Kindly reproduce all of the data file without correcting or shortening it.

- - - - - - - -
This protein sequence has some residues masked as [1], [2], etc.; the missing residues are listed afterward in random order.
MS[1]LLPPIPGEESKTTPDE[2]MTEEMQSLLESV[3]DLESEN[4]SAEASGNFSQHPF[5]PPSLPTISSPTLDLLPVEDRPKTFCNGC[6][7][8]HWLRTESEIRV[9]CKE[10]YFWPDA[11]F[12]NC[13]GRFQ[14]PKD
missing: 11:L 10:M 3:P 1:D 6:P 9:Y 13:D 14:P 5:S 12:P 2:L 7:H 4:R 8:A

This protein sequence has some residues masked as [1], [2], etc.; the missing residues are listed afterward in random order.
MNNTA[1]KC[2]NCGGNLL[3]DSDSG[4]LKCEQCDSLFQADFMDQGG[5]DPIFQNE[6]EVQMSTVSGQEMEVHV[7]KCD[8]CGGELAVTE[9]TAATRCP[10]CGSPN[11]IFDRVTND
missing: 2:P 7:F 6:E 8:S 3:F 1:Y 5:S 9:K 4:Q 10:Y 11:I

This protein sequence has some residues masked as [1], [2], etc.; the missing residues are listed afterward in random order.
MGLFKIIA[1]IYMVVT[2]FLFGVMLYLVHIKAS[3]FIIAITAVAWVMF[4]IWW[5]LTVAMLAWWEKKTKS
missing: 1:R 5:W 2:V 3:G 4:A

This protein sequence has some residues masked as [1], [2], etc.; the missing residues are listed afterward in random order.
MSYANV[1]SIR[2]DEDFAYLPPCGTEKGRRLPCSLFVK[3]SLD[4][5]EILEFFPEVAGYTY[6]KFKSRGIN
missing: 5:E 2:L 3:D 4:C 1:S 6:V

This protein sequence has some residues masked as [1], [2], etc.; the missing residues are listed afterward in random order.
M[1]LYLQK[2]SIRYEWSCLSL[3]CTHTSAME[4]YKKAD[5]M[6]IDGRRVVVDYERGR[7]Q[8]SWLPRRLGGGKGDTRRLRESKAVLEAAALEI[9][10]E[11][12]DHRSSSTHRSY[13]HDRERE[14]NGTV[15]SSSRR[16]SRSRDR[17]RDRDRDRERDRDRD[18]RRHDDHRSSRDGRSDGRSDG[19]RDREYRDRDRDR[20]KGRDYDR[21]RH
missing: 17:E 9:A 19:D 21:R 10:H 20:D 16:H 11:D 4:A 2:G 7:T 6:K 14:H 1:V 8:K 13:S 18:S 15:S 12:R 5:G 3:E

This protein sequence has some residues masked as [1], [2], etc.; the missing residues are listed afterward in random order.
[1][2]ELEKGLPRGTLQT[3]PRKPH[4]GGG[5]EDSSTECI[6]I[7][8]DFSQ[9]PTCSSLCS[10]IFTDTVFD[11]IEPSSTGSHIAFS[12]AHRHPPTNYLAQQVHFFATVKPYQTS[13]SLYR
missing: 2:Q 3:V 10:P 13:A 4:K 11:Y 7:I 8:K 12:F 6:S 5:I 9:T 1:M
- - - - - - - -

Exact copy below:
This protein sequence has some residues masked as [1], [2], etc.; the missing residues are listed afterward in random order.
MS[1]LLPPIPGEESKTTPDE[2]MTEEMQSLLESV[3]DLESEN[4]SAEASGNFSQHPF[5]PPSLPTISSPTLDLLPVEDRPKTFCNGC[6][7][8]HWLRTESEIRV[9]CKE[10]YFWPDA[11]F[12]NC[13]GRFQ[14]PKD
missing: 11:L 10:M 3:P 1:D 6:P 9:Y 13:D 14:P 5:S 12:P 2:L 7:H 4:R 8:A

This protein sequence has some residues masked as [1], [2], etc.; the missing residues are listed afterward in random order.
MNNTA[1]KC[2]NCGGNLL[3]DSDSG[4]LKCEQCDSLFQADFMDQGG[5]DPIFQNE[6]EVQMSTVSGQEMEVHV[7]KCD[8]CGGELAVTE[9]TAATRCP[10]CGSPN[11]IFDRVTND
missing: 2:P 7:F 6:E 8:S 3:F 1:Y 5:S 9:K 4:Q 10:Y 11:I

This protein sequence has some residues masked as [1], [2], etc.; the missing residues are listed afterward in random order.
MGLFKIIA[1]IYMVVT[2]FLFGVMLYLVHIKAS[3]FIIAITAVAWVMF[4]IWW[5]LTVAMLAWWEKKTKS
missing: 1:R 5:W 2:V 3:G 4:A

This protein sequence has some residues masked as [1], [2], etc.; the missing residues are listed afterward in random order.
MSYANV[1]SIR[2]DEDFAYLPPCGTEKGRRLPCSLFVK[3]SLD[4][5]EILEFFPEVAGYTY[6]KFKSRGIN
missing: 5:E 2:L 3:D 4:C 1:S 6:V

This protein sequence has some residues masked as [1], [2], etc.; the missing residues are listed afterward in random order.
M[1]LYLQK[2]SIRYEWSCLSL[3]CTHTSAME[4]YKKAD[5]M[6]IDGRRVVVDYERGR[7]Q[8]SWLPRRLGGGKGDTRRLRESKAVLEAAALEI[9][10]E[11][12]DHRSSSTHRSY[13]HDRERE[14]NGTV[15]SSSRR[16]SRSRDR[17]RDRDRDRERDRDRD[18]RRHDDHRSSRDGRSDGRSDG[19]RDREYRDRDRDR[20]KGRDYDR[21]RH
missing: 17:E 9:A 19:D 21:R 10:H 20:D 16:H 11:D 4:A 2:G 7:T 6:K 14:H 1:V 8:K 13:S 18:S 15:S 12:R 5:G 3:E

This protein sequence has some residues masked as [1], [2], etc.; the missing residues are listed afterward in random order.
[1][2]ELEKGLPRGTLQT[3]PRKPH[4]GGG[5]EDSSTECI[6]I[7][8]DFSQ[9]PTCSSLCS[10]IFTDTVFD[11]IEPSSTGSHIAFS[12]AHRHPPTNYLAQQVHFFATVKPYQTS[13]SLYR
missing: 2:Q 3:V 10:P 13:A 4:K 11:Y 7:I 8:K 12:F 6:S 5:I 9:T 1:M